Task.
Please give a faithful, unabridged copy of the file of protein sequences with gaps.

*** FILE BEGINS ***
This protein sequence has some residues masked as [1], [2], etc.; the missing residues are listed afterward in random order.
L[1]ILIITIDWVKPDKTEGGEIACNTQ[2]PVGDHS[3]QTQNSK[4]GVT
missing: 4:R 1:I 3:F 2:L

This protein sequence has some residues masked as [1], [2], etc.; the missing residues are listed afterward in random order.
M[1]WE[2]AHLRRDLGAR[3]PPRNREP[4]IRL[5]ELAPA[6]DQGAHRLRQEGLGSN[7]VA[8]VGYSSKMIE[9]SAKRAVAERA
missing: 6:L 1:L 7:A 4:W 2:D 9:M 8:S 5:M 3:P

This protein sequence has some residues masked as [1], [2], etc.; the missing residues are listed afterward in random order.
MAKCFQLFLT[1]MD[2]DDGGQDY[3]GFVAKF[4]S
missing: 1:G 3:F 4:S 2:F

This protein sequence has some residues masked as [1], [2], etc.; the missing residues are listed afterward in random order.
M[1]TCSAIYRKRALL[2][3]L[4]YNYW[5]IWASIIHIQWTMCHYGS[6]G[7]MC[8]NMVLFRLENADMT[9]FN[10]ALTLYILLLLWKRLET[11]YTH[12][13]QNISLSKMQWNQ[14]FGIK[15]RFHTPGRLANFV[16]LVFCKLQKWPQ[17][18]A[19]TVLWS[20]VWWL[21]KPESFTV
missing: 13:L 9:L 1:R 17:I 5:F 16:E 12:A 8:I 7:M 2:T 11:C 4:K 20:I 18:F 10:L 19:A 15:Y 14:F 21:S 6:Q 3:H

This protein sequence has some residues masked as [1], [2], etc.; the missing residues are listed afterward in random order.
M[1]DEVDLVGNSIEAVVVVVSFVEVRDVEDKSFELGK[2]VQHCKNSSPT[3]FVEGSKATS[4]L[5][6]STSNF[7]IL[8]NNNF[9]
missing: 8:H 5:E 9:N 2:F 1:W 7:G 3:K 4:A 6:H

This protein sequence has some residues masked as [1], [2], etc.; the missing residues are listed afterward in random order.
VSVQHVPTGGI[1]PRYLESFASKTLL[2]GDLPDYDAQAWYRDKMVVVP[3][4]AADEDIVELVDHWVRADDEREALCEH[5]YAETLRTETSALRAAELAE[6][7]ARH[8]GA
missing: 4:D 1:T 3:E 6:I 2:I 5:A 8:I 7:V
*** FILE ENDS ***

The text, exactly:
This protein sequence has some residues masked as [1], [2], etc.; the missing residues are listed afterward in random order.
L[1]ILIITIDWVKPDKTEGGEIACNTQ[2]PVGDHS[3]QTQNSK[4]GVT
missing: 4:R 1:I 3:F 2:L

This protein sequence has some residues masked as [1], [2], etc.; the missing residues are listed afterward in random order.
M[1]WE[2]AHLRRDLGAR[3]PPRNREP[4]IRL[5]ELAPA[6]DQGAHRLRQEGLGSN[7]VA[8]VGYSSKMIE[9]SAKRAVAERA
missing: 6:L 1:L 7:A 4:W 2:D 9:M 8:S 5:M 3:P

This protein sequence has some residues masked as [1], [2], etc.; the missing residues are listed afterward in random order.
MAKCFQLFLT[1]MD[2]DDGGQDY[3]GFVAKF[4]S
missing: 1:G 3:F 4:S 2:F

This protein sequence has some residues masked as [1], [2], etc.; the missing residues are listed afterward in random order.
M[1]TCSAIYRKRALL[2][3]L[4]YNYW[5]IWASIIHIQWTMCHYGS[6]G[7]MC[8]NMVLFRLENADMT[9]FN[10]ALTLYILLLLWKRLET[11]YTH[12][13]QNISLSKMQWNQ[14]FGIK[15]RFHTPGRLANFV[16]LVFCKLQKWPQ[17][18]A[19]TVLWS[20]VWWL[21]KPESFTV
missing: 13:L 9:L 1:R 17:I 5:F 16:E 12:A 8:I 7:M 2:T 11:C 4:K 20:I 18:F 10:L 19:A 15:Y 14:F 21:S 6:Q 3:H

This protein sequence has some residues masked as [1], [2], etc.; the missing residues are listed afterward in random order.
M[1]DEVDLVGNSIEAVVVVVSFVEVRDVEDKSFELGK[2]VQHCKNSSPT[3]FVEGSKATS[4]L[5][6]STSNF[7]IL[8]NNNF[9]
missing: 8:H 5:E 9:N 2:F 1:W 7:G 3:K 4:A 6:H

This protein sequence has some residues masked as [1], [2], etc.; the missing residues are listed afterward in random order.
VSVQHVPTGGI[1]PRYLESFASKTLL[2]GDLPDYDAQAWYRDKMVVVP[3][4]AADEDIVELVDHWVRADDEREALCEH[5]YAETLRTETSALRAAELAE[6][7]ARH[8]GA
missing: 4:D 1:T 3:E 6:I 2:I 5:A 8:I 7:V